Editor’s Note: The following contains spoilers for Ahsoka Episode 5.
The Big Picture
- Ahsoka’s visions of the Battle of Ryloth and the Siege of Mandalore are the ones that haunt her because they were traumatic experiences with significant losses of life, including clones she was close to.
- In the Battle of Ryloth, Ahsoka’s choices as squadron commander led to major losses, and she blames herself for the casualties, which impacts her mindset in future battles.
- The Siege of Mandalore was Ahsoka’s final confrontation in the Clone Wars, and despite leaving the Jedi Order, she leads a division of clones into battle out of loyalty and friendship. The high body count and violence reinforce Ahsoka’s doubts about her role as a warrior.
Ahsoka‘s latest episode, “Shadow Warrior,” takes the title character back to her childhood, showing battles from The Clone Wars in a new format. After falling into the World Between Worlds, Ahsoka (Rosario Dawson, voiced by Ashley Eckstein) is confronted with her former Jedi Master, Anakin Skywalker (Hayden Christensen, voiced by Matt Lanter), in a vision that takes her back to two memorable battles for her. While Ahsoka mentions the Siege of Mandalore, another unnamed battle from earlier in the series can also be seen. Context identifies this appearance as the Battle of Ryloth from The Clone Wars Season 1. But why do these battles stick in Ahsoka’s mind years later? Ahsoka fought many battles during the Clone Wars, constantly warring with the Separatists and seeing horrors far too mature for her. The Seige of Mandalore has an obvious significance as Ahsoka’s final battle in the Clone Wars. But, while the Battle of Ryloth occurred early in Ahsoka’s time as a Padawan, it was far from her first experience. However, like the Seige of Mandalore, Ryloth was significant to Ahsoka. During this conflict, she had her first chance to command a squadron, and her choices led to the loss of life, including some clones she was close to. Later, at the Siege of Mandalore, the 332nd division chose to accompany her out of loyalty, not duty, and again, many died. These were traumatic experiences for Ahsoka, even among the many battles she fought, as seen by the fact these are the ones that haunt her decades later.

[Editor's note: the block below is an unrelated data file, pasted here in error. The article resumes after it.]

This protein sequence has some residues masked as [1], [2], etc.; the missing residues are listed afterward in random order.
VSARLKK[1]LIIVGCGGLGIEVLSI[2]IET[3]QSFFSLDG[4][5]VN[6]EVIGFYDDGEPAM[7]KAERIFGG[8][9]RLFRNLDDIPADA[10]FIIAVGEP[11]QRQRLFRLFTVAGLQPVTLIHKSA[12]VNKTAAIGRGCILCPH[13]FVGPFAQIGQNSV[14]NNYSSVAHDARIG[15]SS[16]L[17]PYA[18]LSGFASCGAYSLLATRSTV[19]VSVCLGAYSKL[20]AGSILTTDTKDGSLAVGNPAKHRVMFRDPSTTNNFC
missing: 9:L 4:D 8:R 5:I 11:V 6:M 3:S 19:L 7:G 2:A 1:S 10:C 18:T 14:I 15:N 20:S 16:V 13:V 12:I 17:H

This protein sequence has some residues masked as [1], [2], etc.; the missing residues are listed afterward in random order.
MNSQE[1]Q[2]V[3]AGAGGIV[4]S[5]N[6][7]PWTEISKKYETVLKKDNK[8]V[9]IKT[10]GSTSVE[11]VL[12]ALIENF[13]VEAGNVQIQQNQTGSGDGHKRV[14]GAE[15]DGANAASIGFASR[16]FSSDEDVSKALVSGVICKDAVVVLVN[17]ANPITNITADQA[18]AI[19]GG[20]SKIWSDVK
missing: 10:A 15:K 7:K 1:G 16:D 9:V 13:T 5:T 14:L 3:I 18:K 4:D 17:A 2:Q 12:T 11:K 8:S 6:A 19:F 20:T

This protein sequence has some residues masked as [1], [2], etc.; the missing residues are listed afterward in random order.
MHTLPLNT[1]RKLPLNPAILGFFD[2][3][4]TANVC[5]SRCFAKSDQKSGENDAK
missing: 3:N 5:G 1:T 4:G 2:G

Is That the Battle of Ryloth in ‘Ahsoka’ Episode 5?
The first battle that appears is not directly named, but there are several things that link it to Ryloth. First, a suddenly young Ahsoka (Ariana Greenblatt) describes it as an early mission, and Ryloth fits that description. It falls at the end of Season 1, relatively early in the show’s 7-season run. Anakin and Ahsoka fight many battles together. The Liberation of Christophsis, the First Battle of Felucia, and the Campaign at Umbara, to name a few. Yet, a more obvious hint of which battle appears in Ahsoka’s vision is their allies. In the aftermath, several Twi’leks soldiers can be seen in the background. This is rare as the Republic’s army consists of clones. But Mace Windu (Terrence C. Carson) recruits the Twi’lek freedom fighters on Ryloth, meaning they fight beside Twi’leks during the siege of Ryloth’s capital. Though Windu leads this charge, Anakin and Ahsoka are present. The third, and perhaps the most significant, hint is that this battle lines up with an important lesson for Ahsoka, fitting the mindset in the flashback and making it worthy of a memory so many years later.